Me and my stitches

images-1This post is not for the squeamish – but I thought I’d just explain the background to my fearful mindset around my scars. And it’s not to do with vanity!

As you would expect, my surgery has involved a lot of stitches, both inside and out, to transplant one portion of my body to another. I know most people are not that thrilled about having, or looking at stitches and scars on their body, but I think I am hyper sensitive about them. This is because I had an accident when I was a child, and almost severed my foot in half!

Me - Christmas 1968

Me – Christmas 1968

It was in summer, I was seven and my family was having a barbeque in our back yard with family friends. All of us kids were playing “chasey” with the hose. Those who got squirted with water were “he”. In order to hide from the stream of water being directed my way, I ran behind our cubby house to shelter. Unfortunately, my bare right foot stepped directly on to a broken glass jar which almost sliced my foot cleanly in half. You can imagine the ensuing mayhem! There was a frantic rush to the doctor, my foot wrapped in an increasingly sodden bloody towel, and then on to the children’s hospital. Traumatic to say the least! I was taken straight into surgery, where plastic surgery was relatively new, and they managed to save my foot. I had a stay in hospital, surrounded by children who had been burned in a bushfire. Their daily bandage changes were a major ordeal. And then home on crutches with my foot in plaster to the knee for some weeks. The resulting long scar is still evident on my foot some 45 years later, on the sole, from just below my little toe, across the underside of my foot and up the side of my arch. I still can’t bear anyone touching the sole of my foot (no, I REALLY do not like foot massages!) But my foot works and walks perfectly and I am so grateful for that.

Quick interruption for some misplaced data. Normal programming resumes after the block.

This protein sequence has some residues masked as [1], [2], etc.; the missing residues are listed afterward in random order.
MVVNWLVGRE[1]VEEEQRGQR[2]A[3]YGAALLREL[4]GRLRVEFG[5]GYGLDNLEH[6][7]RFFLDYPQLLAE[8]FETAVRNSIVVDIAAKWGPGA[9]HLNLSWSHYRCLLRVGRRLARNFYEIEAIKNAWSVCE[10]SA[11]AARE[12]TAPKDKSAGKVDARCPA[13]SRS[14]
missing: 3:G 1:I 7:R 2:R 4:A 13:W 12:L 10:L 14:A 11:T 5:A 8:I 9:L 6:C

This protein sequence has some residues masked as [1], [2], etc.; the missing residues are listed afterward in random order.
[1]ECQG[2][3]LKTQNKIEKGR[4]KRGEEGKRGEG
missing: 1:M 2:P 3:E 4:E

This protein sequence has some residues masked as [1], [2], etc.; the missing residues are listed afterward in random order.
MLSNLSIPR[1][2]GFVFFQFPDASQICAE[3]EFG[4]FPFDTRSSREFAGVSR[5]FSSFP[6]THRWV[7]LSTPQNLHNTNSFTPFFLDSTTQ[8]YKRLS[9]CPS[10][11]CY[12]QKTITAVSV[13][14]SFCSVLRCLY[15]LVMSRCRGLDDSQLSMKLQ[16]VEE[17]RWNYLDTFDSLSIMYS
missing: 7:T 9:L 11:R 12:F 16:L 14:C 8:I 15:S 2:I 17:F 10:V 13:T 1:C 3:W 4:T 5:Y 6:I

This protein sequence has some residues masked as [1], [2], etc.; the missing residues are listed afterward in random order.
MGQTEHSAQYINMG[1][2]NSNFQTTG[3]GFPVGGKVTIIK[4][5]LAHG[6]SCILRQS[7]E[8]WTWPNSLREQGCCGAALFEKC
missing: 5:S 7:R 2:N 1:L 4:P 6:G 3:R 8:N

My foot now

It makes me shudder even thinking now about that time, and it’s no wonder that for me, blood, stitches and scars are all associated with extreme fear, pain and trauma! When my kids were little they knew mum was not good with bloody accidents and would tend to their small cuts themselves if they could manage it. When Tom was one he fell and put his tooth through his lip. Not life threatening but I nearly passed out at the doctors! And it’s now making sense to me that no wonder I really could not stand seeing whatever was underneath Martha’s arm bandage in her final months (she had dreadful lymphedema). I had to leave her room whenever one of the nurses wanted to take a look. Bandages/scars/ wounds on people I love are so NOT my thing!

So having all of these scars on my body is freaking me out a bit. I’ve had the dressings removed from my belly button and across my abdomen. The long abdomen scar is really sore on either end (where it is now turning a pale shade of green with bruising!) but I’m not looking too closely at my scars. Yes, they are healing fine but they make me feel so SAD whenever I think about, or look at them. Not because of my lost bikini modeling career (haha!) but because it just brings back all of that feeling of trauma. And the main thing I remember being told around that time is “oh you are SO LUCKY!” because of the medical advances that allowed the surgical team to save my foot. Which was true. But I’m sure a big part of seven year old me was not feeling very lucky at all! (Although perhaps it does explain why I love my plastic surgeon so much – clearly I have a life long feeling of gratitude to that profession!)

stitches & numbness

Rough diagram of my surgery – red lines are the stitches, shaded areas are the numb zones

I am really not looking forward to having the final bandages on each of my breasts removed in a few weeks. I can’t even look when the dressings are changed every other day by the visiting nurses now. More scars to deal with! And in such sensitive places too. I really don’t mind too much about the appearance – I’m really not flashing my naked body to too many people these days! And if anyone does see the scars, well I don’t really mind that either. (Just as well since I’ve lost count of the number of health professionals who have had a close inspection of my breasts and bikini line in recent weeks!) But I am sad for me. Scars and stitches make me sad and upset. Maybe this process is all about healing seven year old me too. And one day I will feel proud when I look at my scars. Proud of me for being brave and going ahead, despite my trauma around all things to do with hospitals, blood, scars, injections, stitches and bandages. Well, that’s what I’m hoping anyway.